|The traditional wedding
ring of the Irish since the 17th Century, the Royal
Claddagh ring is today worn by people all over the world
as a universal symbol of love, loyalty, friendship and
fidelity, and of their Irish heritage.
The Claddagh Ring originated in a fishing village called Claddagh , now part of Galway City, in the West of Ireland. The ring is a member of a group of rings called Fede or faith rings which date back to Roman times. They take the form of two hands, representing trust and faith. The Claddagh ring is a quite distinctive variation: the two hands clasp a heart (representing love) which is surmounted by a crown (representing loyalty).
Legend has it that its
creator was a local lad, Richard Joyce. He
was travelling to the West Indies when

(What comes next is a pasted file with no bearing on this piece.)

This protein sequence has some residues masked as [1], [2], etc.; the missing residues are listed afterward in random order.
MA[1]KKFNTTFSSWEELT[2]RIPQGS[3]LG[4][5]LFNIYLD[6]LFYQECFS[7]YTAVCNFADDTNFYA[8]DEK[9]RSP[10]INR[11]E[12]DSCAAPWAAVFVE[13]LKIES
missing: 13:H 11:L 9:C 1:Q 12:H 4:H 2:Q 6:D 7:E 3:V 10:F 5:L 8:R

kidnapped by a band of Mediterranean pirates and sold to
a Moorish goldsmith in Algiers.
The goldsmith found Joyce a willing pupil and taught him his trade. When
in 1689 King William III negotiated the return of
all the British subjects detained there in slavery, Joyce
returned to Galway - despite, it is said, of the
Moor's offer of his daughter's hand in marriage and a
princely dowry of half of all his wealth. Back home
he presented his long lost girl friend with the now
famous claddagh ring, married, and followed the
business of a goldsmith with considerable success.
Over the last century a new design has evolved. The crown was dropped because of the unpopularity of the British Crown and two hearts used instead of one - the Fenian Claddagh.